See also:
» 26.01.2010 - UN anti-crime agency help set up police academy in Guinea-Bissau
» 15.07.2009 - World Bank increases support to Guinea Bissau
» 15.05.2009 - Guinea Bissau gets international support for elections
» 21.08.2008 - Bissau cholera out of control
» 01.08.2008 - Bissau drug probe invites more troubles
» 26.06.2008 - Bissau asked to sustain drug combat
» 22.02.2008 - UN supports Bissau recovery
» 31.01.2008 - Bissau gets post-conflict grant

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Security reforms crucial for Guinea-Bissau, UN report

afrol News, 4 March - Security sector reform remains the most crucial element to ensuring stability in Guinea-Bissau. This is according to a new United Nations report, which calls on the international community to support the country’s efforts towards this goal.

In his latest report on developments in Guinea-Bissau and on the activities of the UN Integrated Peacebuilding Office there, known as UNIOGBIS, Secretary-General Ban Ki-moon calls security sector reform the “centrepiece” of priority stabilisation goals in the West African nation.

“I urge national authorities and international partners not to lose sight of the holistic nature of security sector reform and to ensure that international assistance addresses not only defence sector needs but also the needs of the security and justice sectors,” he wrote.

He said he is encouraged that the national authorities are taking measures to pave the way for creating the legal framework for the reforms, while highlighting the need for sustained international support for the country’s efforts.

“In these times of global financial crisis and competing priorities, I reiterate my earnest appeal to the international community to generously support the efforts of Guinea-Bissau to restructure and ensure the creation of a comprehensive security sector that is effective, financially sustainable and capable of meeting present and future challenges, including the fight against organized crime and drug trafficking,” he said.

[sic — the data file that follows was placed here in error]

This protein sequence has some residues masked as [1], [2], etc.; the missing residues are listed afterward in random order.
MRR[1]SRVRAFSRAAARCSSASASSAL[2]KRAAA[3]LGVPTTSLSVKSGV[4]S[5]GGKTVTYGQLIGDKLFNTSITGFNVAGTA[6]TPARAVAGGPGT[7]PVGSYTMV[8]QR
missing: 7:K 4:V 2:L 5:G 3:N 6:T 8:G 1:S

Last November, the top UN envoy in Guinea-Bissau warned that the prospects for political stability in the country appear to be good but are threatened by drug trafficking and organised crime.

“Although there seems to be a downward trend in the trafficking of cocaine through West Africa over the past few months, drug trafficking and organized crime remain a significant challenge for stability in Guinea-Bissau and the sub-region,” Joseph Mutaboba, the Secretary-General’s Special Representative and head of UNIOGBIS, told a meeting of the Security Council.

The Secretary-General also added in his report that the UN is expanding its efforts towards reforming policing and internal security in the country, and urges all partners to join forces with the world body to allow the international community to ‘deliver as one’ in this critical area.

In the report, he also lauds the progress that has been made on the political and economic fronts in Guinea-Bissau, where a series of political assassinations in 2009 had threatened security and stability. Malam Bacai Sanhá won the presidential elections that were held in June and July.

“President Sanhá’s call for change towards a culture of positive peace to replace the polarization and divisiveness that have hampered efforts to heal and rebuild Guinea-Bissau society is encouraging,” Mr Ban states, urging the Government and the National Assembly to continue to “foster synergies for national dialogue” with society as a whole to achieve genuine and lasting reconciliation.

Commending the efforts made towards improving economic and fiscal management, the Secretary-General says it is encouraging that the Government has made economic and fiscal reform a national priority since economic recovery is a key component for any viable strategy to reduce instability.

He adds that recent developments signal a “clear commitment and willingness” on the part of international financial institutions, the UN Peacebuilding Commission and other international partners to collaborate with the Government.

Guinea-Bissau is one of four countries currently on the agenda of the Peacebuilding Commission – along with Burundi, Sierra Leone and the Central African Republic (CAR) – which was established in 2005 to help countries emerging from conflict make an irreversible transition from war to sustainable peace.

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